[pause - go read it if you haven't already]And now I'm so totally confused. He seems so happy, so content, so confident. But, he's not supposed to be dammit! He should be feeling lost and confused. We're taught that true happiness can only be found by keeping the commandments - commandments which tell gay people that they either have to be heterosexually married or live a life of lonely celibacy. He is supposed to be miserable - not joyful.
It's a paradox.
For most of my life I lived in complete denial of my sexuality. There was no paradox - I simply had a dark secret that I was prepared to take with me to the grave.
But just a couple of years ago I finally found the courage to come to terms with who and what I am. For the first time in my entire life - I was able to utter the words "I am gay" and not cringe in disgust. But, with that acceptance arose this paradox.
I am truly happy for Max (and, I must also confess, a wee bit jealous). Yet, I find myself feeling sad as well. Sad that he is forced to make a choice between his happiness and his religion - a religion that teaches people like us that we cannot be truly happy if we give into to our natural attractions. And yet, for many of us, that is the only way to find true happiness - that is the paradox of being a gay Mormon.
But, by being happy for him - am I supporting, affiliating with, or agreeing with an individual whose teachings or practices are contrary to or oppose those accepted by the Church of Jesus Christ of Latter-day Saints? Is this an act of apostasy on my part? Am I sacrificing my own eternal reward for simply wanting the best for my friends? A 'best' that is at odds with my religion.
How can I resolve this paradox? I want to fully support my church - I've covenanted to do so. But I am finding it increasingly difficult to support it in all things. I know the party line - I taught it myself for many years. I need to have more faith - I need to trust that the men whom I believe are called of God are doing the will of God. And yet, these words sound increasingly hollow.
Many people in my position want answers. But, is it possible to get an answer from someone who doesn't even acknowledge the question? It seems that the only people who acknowledge the question are the same ones seeking answers. We are the blind leading the blind.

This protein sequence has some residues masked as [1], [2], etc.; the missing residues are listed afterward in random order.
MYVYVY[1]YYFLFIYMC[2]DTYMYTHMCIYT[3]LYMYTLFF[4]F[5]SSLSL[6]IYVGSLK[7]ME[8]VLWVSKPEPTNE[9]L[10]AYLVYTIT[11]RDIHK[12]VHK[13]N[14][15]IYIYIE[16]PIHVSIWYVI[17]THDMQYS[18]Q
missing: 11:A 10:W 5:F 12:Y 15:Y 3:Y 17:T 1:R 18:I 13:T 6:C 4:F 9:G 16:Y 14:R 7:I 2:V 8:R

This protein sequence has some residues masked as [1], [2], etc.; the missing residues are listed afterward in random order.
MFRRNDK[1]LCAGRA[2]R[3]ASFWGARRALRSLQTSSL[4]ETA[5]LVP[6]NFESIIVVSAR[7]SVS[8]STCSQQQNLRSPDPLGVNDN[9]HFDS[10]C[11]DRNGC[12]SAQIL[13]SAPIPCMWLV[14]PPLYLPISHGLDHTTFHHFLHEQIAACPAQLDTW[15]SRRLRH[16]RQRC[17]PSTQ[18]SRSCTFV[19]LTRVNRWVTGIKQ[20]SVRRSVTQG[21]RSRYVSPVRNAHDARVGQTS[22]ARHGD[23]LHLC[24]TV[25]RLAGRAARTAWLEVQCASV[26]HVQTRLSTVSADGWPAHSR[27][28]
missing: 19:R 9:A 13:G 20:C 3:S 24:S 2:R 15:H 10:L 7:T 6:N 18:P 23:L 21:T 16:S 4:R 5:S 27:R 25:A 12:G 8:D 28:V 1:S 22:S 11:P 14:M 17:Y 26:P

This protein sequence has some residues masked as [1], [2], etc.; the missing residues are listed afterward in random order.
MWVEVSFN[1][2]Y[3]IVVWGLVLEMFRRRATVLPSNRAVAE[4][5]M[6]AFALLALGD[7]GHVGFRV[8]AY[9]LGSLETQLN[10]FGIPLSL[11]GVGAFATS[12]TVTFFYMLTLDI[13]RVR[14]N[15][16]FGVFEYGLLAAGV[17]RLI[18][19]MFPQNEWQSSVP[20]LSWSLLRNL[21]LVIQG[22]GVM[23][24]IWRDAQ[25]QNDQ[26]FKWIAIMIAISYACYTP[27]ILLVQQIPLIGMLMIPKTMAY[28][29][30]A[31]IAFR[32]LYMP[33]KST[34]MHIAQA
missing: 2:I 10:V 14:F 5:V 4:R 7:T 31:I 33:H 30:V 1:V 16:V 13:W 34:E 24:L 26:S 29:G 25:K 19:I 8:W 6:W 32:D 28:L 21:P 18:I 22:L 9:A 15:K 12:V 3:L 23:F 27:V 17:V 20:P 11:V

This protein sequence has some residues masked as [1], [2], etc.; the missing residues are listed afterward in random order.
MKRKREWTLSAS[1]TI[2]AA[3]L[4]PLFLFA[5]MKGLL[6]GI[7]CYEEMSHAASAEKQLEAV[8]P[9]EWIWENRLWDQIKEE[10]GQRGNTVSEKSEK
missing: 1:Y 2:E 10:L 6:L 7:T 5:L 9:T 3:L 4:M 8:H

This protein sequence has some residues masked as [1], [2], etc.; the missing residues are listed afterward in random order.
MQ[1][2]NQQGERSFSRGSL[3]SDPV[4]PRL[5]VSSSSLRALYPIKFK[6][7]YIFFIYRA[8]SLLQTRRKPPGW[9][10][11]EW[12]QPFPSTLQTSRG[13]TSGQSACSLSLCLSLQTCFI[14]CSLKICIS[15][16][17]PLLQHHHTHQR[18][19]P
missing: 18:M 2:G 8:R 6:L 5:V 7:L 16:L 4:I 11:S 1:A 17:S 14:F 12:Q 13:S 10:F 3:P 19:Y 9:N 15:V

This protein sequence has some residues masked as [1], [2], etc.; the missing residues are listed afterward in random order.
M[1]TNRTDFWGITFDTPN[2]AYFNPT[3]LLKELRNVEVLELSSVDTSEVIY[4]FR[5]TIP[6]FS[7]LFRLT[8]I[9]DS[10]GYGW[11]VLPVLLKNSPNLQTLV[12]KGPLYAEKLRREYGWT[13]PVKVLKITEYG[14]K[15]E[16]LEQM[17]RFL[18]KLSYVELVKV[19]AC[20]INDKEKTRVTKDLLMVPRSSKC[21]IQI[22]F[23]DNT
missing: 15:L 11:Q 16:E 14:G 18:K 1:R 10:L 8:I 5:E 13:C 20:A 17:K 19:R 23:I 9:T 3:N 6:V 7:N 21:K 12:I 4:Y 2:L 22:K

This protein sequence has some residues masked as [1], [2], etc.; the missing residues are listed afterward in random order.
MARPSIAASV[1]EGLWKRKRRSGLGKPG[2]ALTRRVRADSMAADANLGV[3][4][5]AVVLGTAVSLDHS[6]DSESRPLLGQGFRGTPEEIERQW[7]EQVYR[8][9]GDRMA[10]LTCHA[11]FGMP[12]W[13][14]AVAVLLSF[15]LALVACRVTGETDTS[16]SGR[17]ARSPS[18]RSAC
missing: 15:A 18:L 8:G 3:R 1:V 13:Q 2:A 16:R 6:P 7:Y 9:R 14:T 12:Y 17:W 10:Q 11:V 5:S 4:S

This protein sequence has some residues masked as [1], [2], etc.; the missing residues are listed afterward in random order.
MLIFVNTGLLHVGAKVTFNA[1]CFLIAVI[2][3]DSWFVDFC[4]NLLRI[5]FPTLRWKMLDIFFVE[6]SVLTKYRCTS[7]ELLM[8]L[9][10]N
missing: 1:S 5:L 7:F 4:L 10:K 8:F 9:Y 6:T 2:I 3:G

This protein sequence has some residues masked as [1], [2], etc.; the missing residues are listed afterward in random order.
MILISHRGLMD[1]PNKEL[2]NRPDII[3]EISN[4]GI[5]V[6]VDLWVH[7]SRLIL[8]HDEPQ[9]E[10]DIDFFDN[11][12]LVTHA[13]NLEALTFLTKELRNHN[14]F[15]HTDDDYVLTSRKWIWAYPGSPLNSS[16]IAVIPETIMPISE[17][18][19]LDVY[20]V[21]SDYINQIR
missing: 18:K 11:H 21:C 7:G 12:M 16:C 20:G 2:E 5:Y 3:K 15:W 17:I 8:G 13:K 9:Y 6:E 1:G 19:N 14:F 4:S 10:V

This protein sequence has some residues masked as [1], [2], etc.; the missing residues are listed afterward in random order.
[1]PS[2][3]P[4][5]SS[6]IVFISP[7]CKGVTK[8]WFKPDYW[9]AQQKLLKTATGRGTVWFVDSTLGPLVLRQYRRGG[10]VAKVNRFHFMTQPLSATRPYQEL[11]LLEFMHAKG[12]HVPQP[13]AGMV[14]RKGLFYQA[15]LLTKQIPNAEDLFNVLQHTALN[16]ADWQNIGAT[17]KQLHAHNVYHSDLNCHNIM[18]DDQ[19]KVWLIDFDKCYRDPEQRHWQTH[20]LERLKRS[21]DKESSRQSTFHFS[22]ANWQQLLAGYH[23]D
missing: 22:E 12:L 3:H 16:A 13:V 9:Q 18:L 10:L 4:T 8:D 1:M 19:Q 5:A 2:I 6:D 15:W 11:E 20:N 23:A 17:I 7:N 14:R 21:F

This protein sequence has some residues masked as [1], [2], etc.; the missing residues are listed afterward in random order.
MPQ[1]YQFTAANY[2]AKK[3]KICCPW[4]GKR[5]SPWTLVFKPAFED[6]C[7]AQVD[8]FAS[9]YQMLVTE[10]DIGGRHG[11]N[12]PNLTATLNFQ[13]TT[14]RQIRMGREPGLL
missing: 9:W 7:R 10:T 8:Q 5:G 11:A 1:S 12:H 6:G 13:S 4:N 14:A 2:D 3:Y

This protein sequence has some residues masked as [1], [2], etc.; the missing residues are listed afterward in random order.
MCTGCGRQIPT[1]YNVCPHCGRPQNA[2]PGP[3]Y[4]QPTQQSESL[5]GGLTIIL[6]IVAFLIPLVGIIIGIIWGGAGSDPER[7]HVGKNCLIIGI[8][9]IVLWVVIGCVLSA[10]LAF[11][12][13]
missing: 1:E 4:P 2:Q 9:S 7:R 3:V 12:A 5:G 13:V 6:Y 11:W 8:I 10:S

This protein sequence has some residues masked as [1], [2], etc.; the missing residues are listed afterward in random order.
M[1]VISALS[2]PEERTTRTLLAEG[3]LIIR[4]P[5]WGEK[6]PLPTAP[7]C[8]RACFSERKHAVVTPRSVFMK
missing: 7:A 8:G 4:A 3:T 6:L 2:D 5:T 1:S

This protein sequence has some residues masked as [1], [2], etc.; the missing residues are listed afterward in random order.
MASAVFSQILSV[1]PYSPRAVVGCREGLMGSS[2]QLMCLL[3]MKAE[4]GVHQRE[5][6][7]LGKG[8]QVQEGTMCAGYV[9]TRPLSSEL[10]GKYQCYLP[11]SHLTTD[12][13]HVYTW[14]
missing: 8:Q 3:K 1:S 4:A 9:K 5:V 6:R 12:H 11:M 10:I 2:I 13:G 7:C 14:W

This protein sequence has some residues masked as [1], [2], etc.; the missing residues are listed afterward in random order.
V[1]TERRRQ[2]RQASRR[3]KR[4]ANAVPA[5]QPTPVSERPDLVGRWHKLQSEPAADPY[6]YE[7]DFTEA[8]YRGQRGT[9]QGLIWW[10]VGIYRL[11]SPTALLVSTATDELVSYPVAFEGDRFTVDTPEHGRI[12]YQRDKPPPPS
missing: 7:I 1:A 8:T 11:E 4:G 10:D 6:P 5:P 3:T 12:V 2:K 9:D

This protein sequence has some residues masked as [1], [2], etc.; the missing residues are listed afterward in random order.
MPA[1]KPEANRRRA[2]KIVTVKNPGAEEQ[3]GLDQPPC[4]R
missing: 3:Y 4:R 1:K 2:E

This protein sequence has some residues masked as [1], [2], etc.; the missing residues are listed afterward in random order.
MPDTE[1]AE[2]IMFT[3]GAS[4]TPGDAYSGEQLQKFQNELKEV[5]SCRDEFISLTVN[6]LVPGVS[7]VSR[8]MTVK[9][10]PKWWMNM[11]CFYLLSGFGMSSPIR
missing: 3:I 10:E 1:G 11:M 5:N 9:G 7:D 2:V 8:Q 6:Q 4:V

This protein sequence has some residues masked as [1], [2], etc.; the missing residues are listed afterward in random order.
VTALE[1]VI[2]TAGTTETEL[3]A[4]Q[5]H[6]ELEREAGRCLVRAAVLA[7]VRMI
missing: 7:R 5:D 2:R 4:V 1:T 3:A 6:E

I fear I am turning into a cultural Mormon - one who participates in body, but not in spirit. I attend church each Sunday, I sing in the choir, I teach seminary each weekday morning. But, I don't feel my heart is in it as it once was. Fortunately, I attend a ward where I am not being constantly bombarded with homophobic rhetoric. The topic of homosexuality only comes up rarely in my meetings - and then only in passing comments. And yet it stings when those moments occur - I cannot imagine what it must be like where such conversations are commonplace. I can only say to those that endure that you are a much stronger person than I - as I don't know if I could endure.
Some would say that I've been seduced by Babylon - that I've lost my grip on the iron rod and am groping around in the mists of darkness. But, how can something that feels so right be so wrong? If I cannot trust my own heart ... then how can I possibly place my faith and trust in others?
I believe in the Church of Jesus Christ of Latter Day Saints
I believe that it is possible for two men (or two women) to love one another - and that consummating that love in a committed monogamous relationship is acceptable to God even if it is not acceptable to society.
I support Thomas S. Monson as a prophet, seer, and revelator
I feel President Monson was wrong to abandon our normal position of political neutrality and encourage church members in California to donate of their time and means in the battle to pass proposition 8 in California.
This is my paradox. But, how long can I keep clinging to to these irreconcilable ideals? I feel like I'm being torn asunder. Something has to give - but what? My faith? Or my heart?
Max, if the path you are on leads straight to hell - take comfort knowing that many (if not most) of your friends in the queerosphere will be right there with you. Hey, maybe Scott could throw one of his MoHo parties once we all get there.
Let us all felicitate Max with his new found happiness.